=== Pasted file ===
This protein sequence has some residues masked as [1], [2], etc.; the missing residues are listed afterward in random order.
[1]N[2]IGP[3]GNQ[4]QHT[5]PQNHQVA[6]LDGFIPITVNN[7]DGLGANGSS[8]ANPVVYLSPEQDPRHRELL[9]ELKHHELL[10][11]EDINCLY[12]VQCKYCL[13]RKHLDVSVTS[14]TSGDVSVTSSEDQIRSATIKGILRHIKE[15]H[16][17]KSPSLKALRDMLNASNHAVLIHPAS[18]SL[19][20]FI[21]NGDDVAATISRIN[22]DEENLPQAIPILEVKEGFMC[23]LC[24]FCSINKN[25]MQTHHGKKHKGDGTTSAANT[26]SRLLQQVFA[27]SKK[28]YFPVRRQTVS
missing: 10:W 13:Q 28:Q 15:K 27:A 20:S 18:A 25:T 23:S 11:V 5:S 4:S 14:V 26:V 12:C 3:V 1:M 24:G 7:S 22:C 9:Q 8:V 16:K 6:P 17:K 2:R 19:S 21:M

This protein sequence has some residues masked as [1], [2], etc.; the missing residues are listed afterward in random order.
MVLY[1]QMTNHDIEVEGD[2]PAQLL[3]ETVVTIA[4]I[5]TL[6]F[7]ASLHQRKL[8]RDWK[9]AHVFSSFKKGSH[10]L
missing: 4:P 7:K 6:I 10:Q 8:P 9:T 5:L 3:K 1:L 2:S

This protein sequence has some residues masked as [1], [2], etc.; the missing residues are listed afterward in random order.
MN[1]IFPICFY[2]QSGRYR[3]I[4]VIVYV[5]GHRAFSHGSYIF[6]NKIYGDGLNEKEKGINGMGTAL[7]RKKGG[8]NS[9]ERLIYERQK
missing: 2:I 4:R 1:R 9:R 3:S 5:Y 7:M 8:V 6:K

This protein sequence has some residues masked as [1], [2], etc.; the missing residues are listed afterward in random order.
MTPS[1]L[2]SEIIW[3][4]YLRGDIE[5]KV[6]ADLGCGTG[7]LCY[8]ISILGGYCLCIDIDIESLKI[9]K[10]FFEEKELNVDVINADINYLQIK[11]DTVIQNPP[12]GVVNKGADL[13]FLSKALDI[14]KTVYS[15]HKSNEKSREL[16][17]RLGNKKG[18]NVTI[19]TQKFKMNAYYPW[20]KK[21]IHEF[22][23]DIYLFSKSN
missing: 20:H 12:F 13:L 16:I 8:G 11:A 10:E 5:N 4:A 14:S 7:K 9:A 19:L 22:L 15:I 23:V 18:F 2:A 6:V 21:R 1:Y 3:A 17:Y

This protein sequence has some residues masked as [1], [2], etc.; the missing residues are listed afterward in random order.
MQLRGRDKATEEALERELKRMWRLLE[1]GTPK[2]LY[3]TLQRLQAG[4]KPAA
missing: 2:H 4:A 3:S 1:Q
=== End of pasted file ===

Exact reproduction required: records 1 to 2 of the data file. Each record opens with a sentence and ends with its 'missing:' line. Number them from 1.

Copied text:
This protein sequence has some residues masked as [1], [2], etc.; the missing residues are listed afterward in random order.
[1]N[2]IGP[3]GNQ[4]QHT[5]PQNHQVA[6]LDGFIPITVNN[7]DGLGANGSS[8]ANPVVYLSPEQDPRHRELL[9]ELKHHELL[10][11]EDINCLY[12]VQCKYCL[13]RKHLDVSVTS[14]TSGDVSVTSSEDQIRSATIKGILRHIKE[15]H[16][17]KSPSLKALRDMLNASNHAVLIHPAS[18]SL[19][20]FI[21]NGDDVAATISRIN[22]DEENLPQAIPILEVKEGFMC[23]LC[24]FCSINKN[25]MQTHHGKKHKGDGTTSAANT[26]SRLLQQVFA[27]SKK[28]YFPVRRQTVS
missing: 10:W 13:Q 28:Q 15:K 27:A 20:S 18:A 25:T 23:S 11:V 5:S 4:S 14:V 26:V 12:C 3:V 1:M 24:G 7:S 22:C 9:Q 8:V 16:K 6:P 17:K 2:R 19:S 21:M

This protein sequence has some residues masked as [1], [2], etc.; the missing residues are listed afterward in random order.
MVLY[1]QMTNHDIEVEGD[2]PAQLL[3]ETVVTIA[4]I[5]TL[6]F[7]ASLHQRKL[8]RDWK[9]AHVFSSFKKGSH[10]L
missing: 4:P 7:K 6:I 10:Q 8:P 9:T 5:L 3:K 1:L 2:S